[vc_row][vc_column][vc_column_text]Prof Ben Lough has done extensive research in the volunteering space looking at the role that international development volunteering plays, the benefits, challenges, and the opportunities that emerge from volunteering.
Prof Lough together with Jim Delaney and Jessica Cadesky published an article titled “Scholar/practitioner research in international development volunteering: benefits, challenges and future opportunities” in 2021. His research looked at the practice of International Development Volunteering (IDV) in the scholar/practitioner community, this is the practice where skilled international volunteers visit a partner country and exchange knowledge and skills with community-based organisations and individuals. This is a very common volunteering practice and his research sought to understand the impact of this work.
Researchers collected survey data from 22 scholars and practitioners involved in IDV research and conducted a workshop with 40 stakeholders from the IDV community. The research identified several benefits to this kind of volunteering but also major challenges that limit the impact of this work.
The benefits include mutually beneficial research collaborations that improve access to resources and knowledge including local practice knowledge as well as more diverse perspectives. Another benefit is that this kind of collaboration means that areas of research become more relevant to policy and implementation. Other benefits include more substantial and comparable data and research that reflects key current policy debates. The greatest benefit for this kind of IDV is that it allows scholars and practitioners to implement evidence-based interventions that can inform policy making.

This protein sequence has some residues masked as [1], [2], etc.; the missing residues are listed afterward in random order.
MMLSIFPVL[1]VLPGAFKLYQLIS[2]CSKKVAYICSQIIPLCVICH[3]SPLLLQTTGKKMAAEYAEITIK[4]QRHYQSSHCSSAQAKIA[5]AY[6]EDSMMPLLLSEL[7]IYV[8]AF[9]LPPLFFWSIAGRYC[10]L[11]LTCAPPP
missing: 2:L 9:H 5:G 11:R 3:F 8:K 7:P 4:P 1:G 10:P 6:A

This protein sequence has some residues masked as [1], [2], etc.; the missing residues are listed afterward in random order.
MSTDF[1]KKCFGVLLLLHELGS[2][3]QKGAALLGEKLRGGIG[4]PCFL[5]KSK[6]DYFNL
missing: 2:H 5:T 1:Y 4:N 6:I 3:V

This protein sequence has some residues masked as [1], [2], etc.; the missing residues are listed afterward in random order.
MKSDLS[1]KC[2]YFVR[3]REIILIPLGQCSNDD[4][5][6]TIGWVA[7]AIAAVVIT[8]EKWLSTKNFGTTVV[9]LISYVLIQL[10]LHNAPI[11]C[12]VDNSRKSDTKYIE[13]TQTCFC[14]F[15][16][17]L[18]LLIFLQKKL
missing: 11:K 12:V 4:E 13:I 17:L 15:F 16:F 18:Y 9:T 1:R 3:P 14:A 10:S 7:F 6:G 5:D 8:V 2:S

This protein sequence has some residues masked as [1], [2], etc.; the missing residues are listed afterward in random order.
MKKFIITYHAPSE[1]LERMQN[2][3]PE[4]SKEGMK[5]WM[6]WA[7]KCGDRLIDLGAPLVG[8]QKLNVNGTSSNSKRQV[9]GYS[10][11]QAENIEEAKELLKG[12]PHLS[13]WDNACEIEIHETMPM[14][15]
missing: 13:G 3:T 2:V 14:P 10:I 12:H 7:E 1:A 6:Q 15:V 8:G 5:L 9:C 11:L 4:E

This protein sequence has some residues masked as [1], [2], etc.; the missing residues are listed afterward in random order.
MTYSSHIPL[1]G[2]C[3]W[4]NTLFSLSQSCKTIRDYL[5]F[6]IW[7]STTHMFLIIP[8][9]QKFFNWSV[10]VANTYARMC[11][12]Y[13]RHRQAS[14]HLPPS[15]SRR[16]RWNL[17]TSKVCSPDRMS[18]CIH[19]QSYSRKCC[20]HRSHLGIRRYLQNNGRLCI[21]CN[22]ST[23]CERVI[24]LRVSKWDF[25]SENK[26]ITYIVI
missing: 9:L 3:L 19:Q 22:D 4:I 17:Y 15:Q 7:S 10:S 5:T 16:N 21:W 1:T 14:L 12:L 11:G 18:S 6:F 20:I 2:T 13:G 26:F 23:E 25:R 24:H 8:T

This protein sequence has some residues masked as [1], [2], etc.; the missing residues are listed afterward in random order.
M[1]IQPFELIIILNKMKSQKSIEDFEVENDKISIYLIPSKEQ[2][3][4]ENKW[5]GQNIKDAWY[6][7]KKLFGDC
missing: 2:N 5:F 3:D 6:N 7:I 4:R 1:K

Challenges that Prof Lough uncovered were time constraints, communication barriers and managing the expectations of all partners. Limited time was the most common concern raised with respondents reporting insufficient time to invest in collaboration and developing funding structures which often impacted on data collection. The busy schedules of practitioners was another challenge that often compromised effective collaboration. All those interviewed expressed the importance of building meaningful relationships, collaborations and partnerships with both researchers and practitioners as equals and that a shortage of time compromised their ability to do this.
Communication challenges also have a major impact on the outcomes of these kinds of collaborations with language barriers, miscommunication, differing understanding of terms and concepts some of the most common challenges experienced in IDV work. These communication challenges affected the impact of these projects ability to function at their most effective.
Managing partner expectations and relations was another common challenge and included managing different interests, priorities, needs and approaches as well as issues around sharing workloads etc. The final challenge was inaccessibility of information. This challenge emerges from the lack of incentives for academics to publish research in more accessible formats. This challenge was found to make international collaboration difficult and that it tends to reinforce existing power dynamics.
Prof Lough and his co-researchers identified a range of opportunities that emerge from this form of volunteer work including opportunities for innovative co-production of knowledge generation, looking at expanding the research to North-South collaborations, researching women and gender within IDV contexts and how IDV is promoting the Sustainable Development Goals. Read the full article here.[/vc_column_text][/vc_column][/vc_row]